STL vector and numpy types in PyROOT


It seems ROOT does not recognise at least some numpy types when they are being pushed to STL vector:

import ROOT
import numpy as np

a = ROOT.vector("unsigned int")()

b = np.array([1], dtype=np.uint32)


The problem is, that in general python, as far as I know, there is no type for unsigned int. So if we want to be precise with types, for example, when writing to TTrees, we need to use some more specific variables, for example those of numpy type. These work fine with TTrees, but do not seem to work with vector, as shown above.

Is there any workaround? At the moment I can convert values to standard python types when I detect them in my code, but that’s quite inefficient…

Hi @LeWhoo,

You can use python array module to specify C++ types for STL vector.
Here is an example:

import ROOT
import array

a = ROOT.vector("unsigned int")()
b = array.array('I', [42])

Here is documentation of all the types:

Thanks, indeed that’s the way :slight_smile:

However, perhaps handling of numpy directly could be added to vector? It exists in other places of PyROOT and numpy arrays are far more popular than array.array. If it is just matter of some translation matrix, I could try to add it myself, if you point me to the file in the ROOT sourcode.

I also did some benchmarking. Assuming that I have a numpy array of np.uint16, what is the fastest way to add it to a vector now?

setup_string = 'import array; import numpy as np; import ROOT; v=ROOT.vector("unsigned short")(); na = np.array([1,2,3], dtype=np.uint16);'

# Direct conversion of numpy.array to array.array
timeit.timeit(stmt='a = array.array("H", na); v.clear(); v+=a', setup=setup_string, number=10000000)

# Numpy.tolist() -> array.array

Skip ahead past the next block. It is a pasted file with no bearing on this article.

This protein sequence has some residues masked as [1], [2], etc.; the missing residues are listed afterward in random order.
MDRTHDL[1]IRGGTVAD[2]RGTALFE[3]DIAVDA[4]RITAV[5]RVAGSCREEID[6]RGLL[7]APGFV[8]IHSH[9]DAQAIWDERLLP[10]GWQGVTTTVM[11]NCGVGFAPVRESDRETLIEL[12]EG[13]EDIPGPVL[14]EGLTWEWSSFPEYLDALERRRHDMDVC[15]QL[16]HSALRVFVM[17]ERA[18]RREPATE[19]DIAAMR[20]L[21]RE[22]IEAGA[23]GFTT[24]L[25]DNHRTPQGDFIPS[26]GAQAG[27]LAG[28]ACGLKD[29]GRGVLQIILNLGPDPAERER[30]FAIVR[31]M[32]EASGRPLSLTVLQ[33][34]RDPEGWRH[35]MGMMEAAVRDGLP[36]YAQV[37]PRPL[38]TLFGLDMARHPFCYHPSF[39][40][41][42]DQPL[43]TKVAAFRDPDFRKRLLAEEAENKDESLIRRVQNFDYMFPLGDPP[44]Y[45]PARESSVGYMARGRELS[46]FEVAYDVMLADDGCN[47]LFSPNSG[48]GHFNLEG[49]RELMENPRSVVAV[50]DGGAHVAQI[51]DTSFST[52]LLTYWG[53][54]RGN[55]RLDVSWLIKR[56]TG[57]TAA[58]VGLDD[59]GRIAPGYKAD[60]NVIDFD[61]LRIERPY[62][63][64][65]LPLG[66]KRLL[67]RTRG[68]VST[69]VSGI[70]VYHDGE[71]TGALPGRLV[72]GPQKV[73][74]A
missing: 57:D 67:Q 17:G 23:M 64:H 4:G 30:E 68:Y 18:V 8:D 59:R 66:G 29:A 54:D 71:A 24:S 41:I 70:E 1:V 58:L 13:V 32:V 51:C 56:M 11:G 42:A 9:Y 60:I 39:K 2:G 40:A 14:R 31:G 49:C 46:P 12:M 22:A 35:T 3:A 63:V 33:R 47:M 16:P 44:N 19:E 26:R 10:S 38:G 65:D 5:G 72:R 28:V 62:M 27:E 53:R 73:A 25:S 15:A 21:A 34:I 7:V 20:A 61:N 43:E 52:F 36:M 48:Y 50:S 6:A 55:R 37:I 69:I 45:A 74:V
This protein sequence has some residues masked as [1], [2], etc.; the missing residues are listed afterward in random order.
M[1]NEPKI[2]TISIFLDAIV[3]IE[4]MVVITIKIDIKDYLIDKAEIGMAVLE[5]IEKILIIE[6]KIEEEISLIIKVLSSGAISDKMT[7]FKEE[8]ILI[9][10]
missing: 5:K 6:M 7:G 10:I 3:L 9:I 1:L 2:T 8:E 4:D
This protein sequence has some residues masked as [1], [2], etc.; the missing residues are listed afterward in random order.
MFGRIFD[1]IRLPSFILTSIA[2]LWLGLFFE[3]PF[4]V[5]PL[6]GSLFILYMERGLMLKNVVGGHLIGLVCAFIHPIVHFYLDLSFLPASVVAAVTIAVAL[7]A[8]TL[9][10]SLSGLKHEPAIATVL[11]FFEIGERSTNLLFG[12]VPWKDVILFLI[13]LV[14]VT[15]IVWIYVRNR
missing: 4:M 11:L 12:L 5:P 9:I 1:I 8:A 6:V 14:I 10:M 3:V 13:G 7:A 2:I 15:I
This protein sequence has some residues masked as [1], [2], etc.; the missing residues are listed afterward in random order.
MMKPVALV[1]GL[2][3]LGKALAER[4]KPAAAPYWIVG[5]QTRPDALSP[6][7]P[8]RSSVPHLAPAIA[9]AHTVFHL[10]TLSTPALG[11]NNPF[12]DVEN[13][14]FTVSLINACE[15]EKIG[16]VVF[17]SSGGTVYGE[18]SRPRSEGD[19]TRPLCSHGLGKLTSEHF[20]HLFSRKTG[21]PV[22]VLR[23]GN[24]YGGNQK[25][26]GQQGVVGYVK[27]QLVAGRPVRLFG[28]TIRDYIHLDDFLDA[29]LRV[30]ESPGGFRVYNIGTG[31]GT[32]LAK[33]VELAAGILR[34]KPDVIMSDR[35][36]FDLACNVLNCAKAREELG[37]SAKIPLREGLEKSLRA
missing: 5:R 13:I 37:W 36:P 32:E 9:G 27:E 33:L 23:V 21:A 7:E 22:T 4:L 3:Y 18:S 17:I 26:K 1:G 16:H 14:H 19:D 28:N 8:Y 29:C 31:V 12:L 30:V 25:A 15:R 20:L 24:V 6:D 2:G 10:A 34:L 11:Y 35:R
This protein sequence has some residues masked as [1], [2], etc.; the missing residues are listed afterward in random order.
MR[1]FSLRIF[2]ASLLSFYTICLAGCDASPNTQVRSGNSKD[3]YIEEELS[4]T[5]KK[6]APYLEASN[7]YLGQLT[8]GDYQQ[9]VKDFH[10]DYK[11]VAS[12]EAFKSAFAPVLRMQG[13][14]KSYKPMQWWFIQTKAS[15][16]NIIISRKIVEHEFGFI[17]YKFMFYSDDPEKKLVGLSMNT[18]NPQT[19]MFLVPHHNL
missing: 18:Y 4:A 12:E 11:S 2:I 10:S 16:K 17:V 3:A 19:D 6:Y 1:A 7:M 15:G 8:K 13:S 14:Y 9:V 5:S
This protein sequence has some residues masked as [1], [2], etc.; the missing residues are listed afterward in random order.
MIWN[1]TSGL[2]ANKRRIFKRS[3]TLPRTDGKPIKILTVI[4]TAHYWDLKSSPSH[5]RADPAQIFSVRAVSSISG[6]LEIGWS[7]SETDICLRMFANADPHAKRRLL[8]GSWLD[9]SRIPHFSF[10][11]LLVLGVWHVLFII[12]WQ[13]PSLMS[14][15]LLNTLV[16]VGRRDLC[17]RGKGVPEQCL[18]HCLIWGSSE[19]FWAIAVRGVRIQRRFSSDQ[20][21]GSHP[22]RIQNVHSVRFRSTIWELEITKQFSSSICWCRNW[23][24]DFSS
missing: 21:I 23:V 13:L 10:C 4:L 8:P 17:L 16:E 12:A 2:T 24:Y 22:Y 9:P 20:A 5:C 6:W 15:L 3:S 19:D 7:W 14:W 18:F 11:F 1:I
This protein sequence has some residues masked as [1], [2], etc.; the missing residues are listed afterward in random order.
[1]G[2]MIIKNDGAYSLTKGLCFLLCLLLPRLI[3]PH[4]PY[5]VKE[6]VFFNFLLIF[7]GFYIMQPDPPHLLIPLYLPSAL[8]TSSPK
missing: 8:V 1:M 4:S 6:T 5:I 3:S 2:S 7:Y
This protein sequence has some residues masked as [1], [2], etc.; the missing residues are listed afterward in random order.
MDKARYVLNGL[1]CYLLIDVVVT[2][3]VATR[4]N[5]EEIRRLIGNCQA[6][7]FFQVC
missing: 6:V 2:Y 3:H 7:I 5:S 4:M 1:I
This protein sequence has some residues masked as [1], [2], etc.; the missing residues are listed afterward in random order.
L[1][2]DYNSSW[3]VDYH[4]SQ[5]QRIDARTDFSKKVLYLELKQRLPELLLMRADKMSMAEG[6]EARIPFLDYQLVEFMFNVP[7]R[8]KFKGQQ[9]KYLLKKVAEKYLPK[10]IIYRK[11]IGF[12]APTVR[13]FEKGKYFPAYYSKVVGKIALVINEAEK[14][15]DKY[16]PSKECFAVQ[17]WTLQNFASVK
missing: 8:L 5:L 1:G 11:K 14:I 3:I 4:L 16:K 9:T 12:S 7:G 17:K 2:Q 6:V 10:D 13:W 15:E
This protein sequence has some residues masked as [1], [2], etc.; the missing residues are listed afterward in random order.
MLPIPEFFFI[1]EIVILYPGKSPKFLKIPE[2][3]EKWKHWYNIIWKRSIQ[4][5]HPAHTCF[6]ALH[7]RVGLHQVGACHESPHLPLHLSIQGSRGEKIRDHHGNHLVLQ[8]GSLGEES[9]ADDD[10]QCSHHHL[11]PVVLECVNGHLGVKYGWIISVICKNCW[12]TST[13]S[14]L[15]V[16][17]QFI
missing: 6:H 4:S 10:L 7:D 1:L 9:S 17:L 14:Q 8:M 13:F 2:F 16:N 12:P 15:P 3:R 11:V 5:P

timeit.timeit(stmt='a = array.array("H", na.tolist()); v.clear(); v+=a', setup=setup_string, number=10000000)

# Elementwise int() on numpy.tolist()
timeit.timeit(stmt='a = [int(el) for el in na.tolist()]; v.clear(); v+=a', setup=setup_string, number=10000000)

# Change of numpy dtype, then tolist()
timeit.timeit(stmt='a = na.astype(int).tolist(); v.clear(); v+=a', globals=globals(), number=10000000)

# With numpy.tobytes()
timeit.timeit(stmt='a = array.array("H", na.tobytes()); v.clear(); v+=a', setup=setup_string, number=10000000)

So initialising array.array from ndarray.tobytes() seems to be the fastest, but from ndarray.tolist() is not much slower. And surprisingly a list comprehension where each element is converted to int separately is as fast. Maybe it would be different on larger arrays. Direct conversion of numpy array to array.array is much less efficient. Also, I am surprised that numpy.astype().tolist() is slower than most of the others.

Although, I am not a developer, just a regular user, so I am not so fluent in the source code.

Maybe experts can comment here


So I’ve actually just discovered another limitation of array.array(). It can only be 1D. So for multidimensional vectors one either has a strange list of array.arrays with specific type or a list of lists or numpy array without the ability to specify unsignedness, etc. Another argument to enable use of numpy arrays :slight_smile: